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Speech by Ian Paisley (DUP) on the resumption of devolved government in Northern Ireland, (8 May 2007)

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Text: Ian Paisley... Page compiled: Martin Melaugh

Speech by Ian Paisley (DUP), then First Minister, on the resumption of devolved government in Northern Ireland, Stormont, Belfast, (8 May 2007)


"Prime Ministers, distinguished guests and all who are here, there are some words from Holy Scripture and it says, "we know not what a day may bring forth". If you had have told me some time ago that I'd be standing here to take this office, I would have been totally unbelieving. I'm here by the vote of the majority of the electorate of our beloved province. During the past few days I have listened to many very well placed people from outside Northern Ireland, seeking to emphasise the great contribution they claim to have made in bringing this all about. However, the real proof of the matter is rather different. If those same people had only allowed the Ulster people to settle the matter without their interference and insistence upon their way and their way alone, we would all have come to this day a lot earlier.

I well remember the night when the Belfast Agreement was signed I was wrongly arrested and locked up on the orders of the then Secretary of State for Northern Ireland. Amazing to see some Secretaries of State and some ex-Secretary of State here today, it is a pleasant thing to see that they're not going to lock me up, that I have my freedom. It was only after the assistant chief of police intervened that I was released. On my release I was kicked and cursed by certain loyalists who supported the Belfast Agreement. But let me say today, very strongly, that was yesterday, this is today and tomorrow will be tomorrow.

Today at long last we are starting upon the road, I emphasise starting, which I believe will take us to lasting peace in our province. I have not changed my unionism, the union of Northern Ireland within the United Kingdom which I believe is today stronger than ever, but we are making together a declaration, we're all aiming to build a Northern Ireland in which all can live together in peace, being equal under the law and equally subject to the law. I welcome the pledge we have all taken to that effect today, that is the rock foundation upon which we must build and we intend to build.

Today we salute Ulster's honoured and unaging dead, the innocent victims, the gallant band, members of both religions, Protestant and Roman Catholic strong in their allegiance to their differing political beliefs, unionist and nationalist, male and female, children and adult, all innocent victims of a terrible conflict. In the shadows of the evenings and in the sunrises of the mornings we hail their gallantry and heroism. It cannot and will not be erased from our memories, nor can we forget today those who continue to bear the scars of suffering and whose bodies have been robbed of sight, robbed of hearing, robbed of limbs, yes and we must all shed the silent and bitter tear for those whose loved ones have not yet been returned.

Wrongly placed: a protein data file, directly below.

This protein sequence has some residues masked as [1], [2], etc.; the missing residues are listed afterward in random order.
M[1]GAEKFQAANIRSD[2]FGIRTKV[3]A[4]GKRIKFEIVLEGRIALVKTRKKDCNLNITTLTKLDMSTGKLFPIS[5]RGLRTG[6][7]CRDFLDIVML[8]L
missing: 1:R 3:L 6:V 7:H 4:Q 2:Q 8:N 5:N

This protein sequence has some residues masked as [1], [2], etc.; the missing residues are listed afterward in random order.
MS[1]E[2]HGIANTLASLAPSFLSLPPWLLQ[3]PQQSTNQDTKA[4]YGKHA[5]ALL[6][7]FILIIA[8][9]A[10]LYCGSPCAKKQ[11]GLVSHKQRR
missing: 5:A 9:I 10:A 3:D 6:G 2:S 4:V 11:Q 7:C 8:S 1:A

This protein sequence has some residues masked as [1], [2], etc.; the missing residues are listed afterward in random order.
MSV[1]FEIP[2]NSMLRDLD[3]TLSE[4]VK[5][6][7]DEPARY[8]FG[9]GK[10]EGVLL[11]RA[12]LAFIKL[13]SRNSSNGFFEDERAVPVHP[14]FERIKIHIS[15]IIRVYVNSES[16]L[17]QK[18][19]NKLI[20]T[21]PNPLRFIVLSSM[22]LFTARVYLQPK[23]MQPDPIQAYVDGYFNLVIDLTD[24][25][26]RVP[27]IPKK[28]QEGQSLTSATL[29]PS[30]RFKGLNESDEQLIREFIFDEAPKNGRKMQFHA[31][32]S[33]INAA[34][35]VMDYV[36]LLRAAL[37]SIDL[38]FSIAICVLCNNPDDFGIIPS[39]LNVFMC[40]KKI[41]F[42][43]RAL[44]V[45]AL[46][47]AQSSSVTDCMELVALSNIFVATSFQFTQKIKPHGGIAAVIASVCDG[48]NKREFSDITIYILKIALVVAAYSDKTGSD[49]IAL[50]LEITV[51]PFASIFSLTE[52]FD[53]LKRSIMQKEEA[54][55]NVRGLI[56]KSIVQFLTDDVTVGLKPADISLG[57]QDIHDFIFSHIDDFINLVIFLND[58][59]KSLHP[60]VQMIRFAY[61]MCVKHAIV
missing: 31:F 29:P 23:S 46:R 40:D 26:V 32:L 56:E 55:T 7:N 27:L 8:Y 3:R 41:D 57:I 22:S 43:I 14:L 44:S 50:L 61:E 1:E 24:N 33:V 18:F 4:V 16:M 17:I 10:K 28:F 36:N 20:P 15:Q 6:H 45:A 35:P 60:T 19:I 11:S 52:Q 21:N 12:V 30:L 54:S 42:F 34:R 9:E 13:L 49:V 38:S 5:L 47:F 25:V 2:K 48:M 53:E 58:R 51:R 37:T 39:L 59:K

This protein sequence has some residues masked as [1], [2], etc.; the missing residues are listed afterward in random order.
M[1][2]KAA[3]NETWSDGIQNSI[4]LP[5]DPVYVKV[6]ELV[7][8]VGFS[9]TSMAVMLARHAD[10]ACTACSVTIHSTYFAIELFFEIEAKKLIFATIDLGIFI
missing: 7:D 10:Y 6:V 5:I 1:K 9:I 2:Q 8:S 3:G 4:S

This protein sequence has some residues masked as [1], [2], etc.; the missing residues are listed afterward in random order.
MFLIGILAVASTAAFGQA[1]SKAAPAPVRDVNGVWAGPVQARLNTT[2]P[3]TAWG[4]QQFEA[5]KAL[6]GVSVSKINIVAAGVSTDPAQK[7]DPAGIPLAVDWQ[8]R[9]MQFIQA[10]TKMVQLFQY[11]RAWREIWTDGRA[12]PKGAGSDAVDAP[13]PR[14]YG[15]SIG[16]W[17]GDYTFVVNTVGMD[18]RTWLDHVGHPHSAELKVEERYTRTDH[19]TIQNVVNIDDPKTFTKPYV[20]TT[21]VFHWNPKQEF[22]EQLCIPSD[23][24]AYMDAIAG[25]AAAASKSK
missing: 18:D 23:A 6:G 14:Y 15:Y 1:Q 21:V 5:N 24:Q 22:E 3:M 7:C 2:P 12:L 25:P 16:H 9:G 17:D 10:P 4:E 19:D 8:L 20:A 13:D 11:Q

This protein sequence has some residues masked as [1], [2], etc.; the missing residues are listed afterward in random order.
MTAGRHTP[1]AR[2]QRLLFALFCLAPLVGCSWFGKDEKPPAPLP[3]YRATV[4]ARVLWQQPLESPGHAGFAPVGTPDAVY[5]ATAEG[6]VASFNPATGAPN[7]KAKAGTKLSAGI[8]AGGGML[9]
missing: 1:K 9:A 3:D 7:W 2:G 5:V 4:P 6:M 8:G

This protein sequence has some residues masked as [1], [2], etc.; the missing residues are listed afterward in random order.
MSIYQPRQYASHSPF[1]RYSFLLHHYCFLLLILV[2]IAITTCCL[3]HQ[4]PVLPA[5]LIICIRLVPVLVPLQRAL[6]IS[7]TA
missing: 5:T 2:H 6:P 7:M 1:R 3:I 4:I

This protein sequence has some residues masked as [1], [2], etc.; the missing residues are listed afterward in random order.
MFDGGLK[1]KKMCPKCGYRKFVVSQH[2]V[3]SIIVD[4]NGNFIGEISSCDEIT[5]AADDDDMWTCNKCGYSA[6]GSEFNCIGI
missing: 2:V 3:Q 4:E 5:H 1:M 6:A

Let me read to you the words of Deirdre Spear, who lost her police officer father in the struggle.

Remember me, remember me, my sculptured glens where crystal rivers run, my purple mountains misty in the sun, my coastlines little changed since time begun, I gave you birth. Remember me, remember me, though battle scarred and weary I abide, when you speak of history say my name with pride, I am Ulster.
In politics as in life it is a truism that no-one can ever have one hundred per cent of what they desire. They must make a verdict when they believe they have achieved enough to move things forward, unlike at any other time I believe we can now move things forward. Winning support for all the institutions of policing has been a critical test that today has been met in pledged word and deed.

Recognising the significance of that change from a community that for decades demonstrated hostility for policing has been critical in Ulster turning the corner. I have sensed a great sigh of relief amongst all our people who want the hostility to be replaced with neighbourliness. The great King Solomon said,

to every thing there is a season, a time to every purpose under heaven, a time to be born and a time to die, a time to plant and a time to pluck up that which is planted, a time to kill and a time to heal, a time to break down and a time to build up, a time to get and a time to lose, a time to keep and a time to cast away, a time to love and a time to hate, a time of war and a time of peace.
From the depths of my heart I can say to you today that I believe Northern Ireland has come to a time of peace. A time when hate will no longer rule. How good it will be to be part of a wonderful healing in this province. Today we have begun the work of plenty and we will all look for the great and blessed harvest."


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